The word "thesaurus" is derived from 16th-century New Latin, in turn from Latin thesaurus, from ancient Greek thesauros, meaning "storehouse" or "treasury" (and thus the medieval rank of thesaurer was a synonym for treasurer). This meaning has been largely supplanted by Roget's usage of the term.


A formal definition of a thesaurus designed for indexing is:
  • a list of every important term (single-word or multi-word) in a given domain of knowledge; and
  • a set of related terms for each term in the list.
As such, it is a list of subject headings and cross-references used in the filing and retrieval of documents. Terms are the basic semantic units for conveying concepts. They are usually single-word nouns, since nouns are the most concrete part of speech. Verbs can be converted to nouns -- "cleans" to "cleaning", "reads" to "reading", and so on. Adjectives and adverbs, however, seldom convey any meaning useful for indexing. When a term is ambiguous, a “scope note” can be added to ensure consistency, and give direction on how to interpret the term. Not every term needs a scope note, but their presence is of considerable help in using a thesaurus correctly and reaching a correct understanding of the given field of knowledge.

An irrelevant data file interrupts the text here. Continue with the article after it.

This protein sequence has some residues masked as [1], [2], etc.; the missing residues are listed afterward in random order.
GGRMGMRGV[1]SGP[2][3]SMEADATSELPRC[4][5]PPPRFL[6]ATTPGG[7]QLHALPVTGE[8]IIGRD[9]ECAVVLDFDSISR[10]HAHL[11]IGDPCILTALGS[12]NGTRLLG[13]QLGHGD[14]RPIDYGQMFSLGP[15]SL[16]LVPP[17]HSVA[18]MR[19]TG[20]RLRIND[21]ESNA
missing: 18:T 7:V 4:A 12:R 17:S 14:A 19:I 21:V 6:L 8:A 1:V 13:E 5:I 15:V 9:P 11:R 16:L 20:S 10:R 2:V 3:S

"Term relationships" are links between terms. These relationships can be divided into three types: hierarchical, equivalency or associative.
Hierarchical relationships are used to indicate terms which are narrower and broader in scope. A "Broader Term" (BT) is a more general term, e.g. “Apparatus” is a generalization of “Computers”. Reciprocally, a Narrower Term (NT) is a more specific term, e.g. “Digital Computer” is a specialization of “Computer”. BT and NT are reciprocals; a broader term necessarily implies at least one other term which is narrower. Thesaurus designers are generally careful to ensure that BT and NT indicate class relationships, as distinguished from part-whole relationships.